Press Release

ICMEC Urges US Congress to Protect Facial Recognition Software

ALEXANDRIA, Va.June 20, 2019 — This week The International Centre for Missing & Exploited Children sent the following letter to each member of the United States Congress, urging them not to ban governmental use of facial recognition software. This technology is helping in the search for missing children. We cannot condone a full ban of it and recognize that action must be taken.

 

Dear United States Congress Members,

On behalf of the International Centre for Missing & Exploited Children, I am writing to you to show our support for the use of the facial recognition program to protect children from sexual exploitation and trafficking.

For over 20 years we have been uniting the world in the protection, response, recovery and healing of every missing, sexually abused and exploited child. We continuously seek new tools to help law enforcement and non-governmental organizations (NGOs) in their mission to
protect children.

Each year, over a million children are reported missing globally. In the United States alone, over 400,000 reports of missing children are made annually. To find these children investigators create and distribute posters hoping the public will recognize the missing child. This can take weeks, months or years. This outdated use of technology strains law enforcement resources and is limited in its effectiveness. Law enforcement in every country needs 21 st century technology to fight 21 st century crime and social problems.

In response, earlier this year, we launched the GMCNgine, an artificial intelligence platform helping vetted law enforcement and NGOs in 30 countries find and recover missing children. Our partnership with Amazon Web Services (AWS) has brought their facial recognition tool, Rekognition, to the platform, giving users the ability to match a missing child photo with images and videos of trafficked or exploited children shared in the darkest corners of the Internet.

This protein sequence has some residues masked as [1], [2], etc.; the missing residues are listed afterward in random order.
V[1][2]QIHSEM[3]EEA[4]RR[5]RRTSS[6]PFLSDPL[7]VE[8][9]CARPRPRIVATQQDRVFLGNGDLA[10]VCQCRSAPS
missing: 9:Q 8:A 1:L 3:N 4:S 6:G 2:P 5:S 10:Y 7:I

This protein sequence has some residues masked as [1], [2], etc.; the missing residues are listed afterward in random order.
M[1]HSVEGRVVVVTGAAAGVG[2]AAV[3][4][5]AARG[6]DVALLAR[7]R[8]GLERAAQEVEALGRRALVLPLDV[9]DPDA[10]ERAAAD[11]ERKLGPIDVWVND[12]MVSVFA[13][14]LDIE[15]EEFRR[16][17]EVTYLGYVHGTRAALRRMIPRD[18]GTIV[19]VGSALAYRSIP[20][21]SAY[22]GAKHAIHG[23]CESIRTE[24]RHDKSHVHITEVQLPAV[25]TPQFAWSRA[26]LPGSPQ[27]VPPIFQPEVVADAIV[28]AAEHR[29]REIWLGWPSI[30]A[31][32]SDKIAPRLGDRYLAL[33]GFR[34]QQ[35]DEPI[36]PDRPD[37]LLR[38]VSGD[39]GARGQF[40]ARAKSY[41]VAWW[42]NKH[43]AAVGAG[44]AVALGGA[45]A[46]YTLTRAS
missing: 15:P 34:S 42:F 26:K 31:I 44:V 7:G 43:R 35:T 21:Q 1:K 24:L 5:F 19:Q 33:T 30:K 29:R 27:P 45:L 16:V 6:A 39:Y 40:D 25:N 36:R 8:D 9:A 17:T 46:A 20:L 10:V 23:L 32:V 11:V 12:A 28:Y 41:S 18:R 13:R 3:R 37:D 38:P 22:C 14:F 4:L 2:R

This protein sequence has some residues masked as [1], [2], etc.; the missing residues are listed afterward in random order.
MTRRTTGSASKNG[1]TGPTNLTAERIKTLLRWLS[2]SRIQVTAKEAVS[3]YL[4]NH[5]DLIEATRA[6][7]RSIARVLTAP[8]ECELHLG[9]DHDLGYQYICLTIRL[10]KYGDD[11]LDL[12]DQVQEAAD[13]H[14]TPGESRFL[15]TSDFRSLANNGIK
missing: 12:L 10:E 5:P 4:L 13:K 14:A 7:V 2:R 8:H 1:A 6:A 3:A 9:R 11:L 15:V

The integration of Rekognition and its algorithm within the GMCNgine TM gives law enforcement and NGOs with limited resources and time another tool to tirelessly search for missing children. This technology does not replace but rather bolsters the essential human component of missing child investigations. Rekognition never stops searching until experts know where
the child is.

The International Centre supports the use of facial recognition, with dedicated policies in place, to assist law enforcement around the world in the protection of children. We encourage the passing of responsible and practical legislation to mitigate the misuse of facial recognition.

As there are positive uses to this tool, we cannot support the full ban nor moratorium of this technology. We look forward to continuing to work with AWS to enhance the effectiveness and use of Rekognition. We also extend our thanks and appreciation to the U.S. Congress for its efforts to protect children from exploitation, and to promote and facilitate enhanced collaboration within the global child protection community.

Sincerely,
Paul Shapiro
President & CEO,
International Centre for Missing & Exploited Children